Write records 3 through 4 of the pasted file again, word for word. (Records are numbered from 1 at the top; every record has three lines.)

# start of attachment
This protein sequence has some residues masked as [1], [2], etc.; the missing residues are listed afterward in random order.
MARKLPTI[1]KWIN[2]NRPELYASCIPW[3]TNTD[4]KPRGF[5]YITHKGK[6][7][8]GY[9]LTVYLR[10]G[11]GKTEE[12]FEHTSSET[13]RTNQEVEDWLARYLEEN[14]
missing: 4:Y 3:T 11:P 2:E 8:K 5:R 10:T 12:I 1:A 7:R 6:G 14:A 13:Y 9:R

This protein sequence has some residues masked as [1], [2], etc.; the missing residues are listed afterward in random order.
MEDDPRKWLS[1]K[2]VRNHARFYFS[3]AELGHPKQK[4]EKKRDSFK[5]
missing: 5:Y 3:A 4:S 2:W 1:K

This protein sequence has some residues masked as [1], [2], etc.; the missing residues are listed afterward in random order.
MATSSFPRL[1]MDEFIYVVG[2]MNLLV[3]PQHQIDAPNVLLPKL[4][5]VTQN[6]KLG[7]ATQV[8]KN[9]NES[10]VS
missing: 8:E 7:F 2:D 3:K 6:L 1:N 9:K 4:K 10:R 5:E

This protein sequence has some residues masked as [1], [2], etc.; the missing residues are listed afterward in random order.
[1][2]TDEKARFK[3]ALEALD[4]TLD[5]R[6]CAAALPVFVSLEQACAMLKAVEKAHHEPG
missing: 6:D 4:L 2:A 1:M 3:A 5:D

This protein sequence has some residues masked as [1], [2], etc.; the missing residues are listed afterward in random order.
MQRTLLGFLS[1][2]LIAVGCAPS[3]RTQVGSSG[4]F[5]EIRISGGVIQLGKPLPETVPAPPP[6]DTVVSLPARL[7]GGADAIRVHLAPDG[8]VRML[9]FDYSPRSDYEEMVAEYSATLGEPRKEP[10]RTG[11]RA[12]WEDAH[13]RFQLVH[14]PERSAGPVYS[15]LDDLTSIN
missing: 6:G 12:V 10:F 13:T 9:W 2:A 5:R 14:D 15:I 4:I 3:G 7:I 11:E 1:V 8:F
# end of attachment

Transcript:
This protein sequence has some residues masked as [1], [2], etc.; the missing residues are listed afterward in random order.
MATSSFPRL[1]MDEFIYVVG[2]MNLLV[3]PQHQIDAPNVLLPKL[4][5]VTQN[6]KLG[7]ATQV[8]KN[9]NES[10]VS
missing: 8:E 7:F 2:D 3:K 6:L 1:N 9:K 4:K 10:R 5:E

This protein sequence has some residues masked as [1], [2], etc.; the missing residues are listed afterward in random order.
[1][2]TDEKARFK[3]ALEALD[4]TLD[5]R[6]CAAALPVFVSLEQACAMLKAVEKAHHEPG
missing: 6:D 4:L 2:A 1:M 3:A 5:D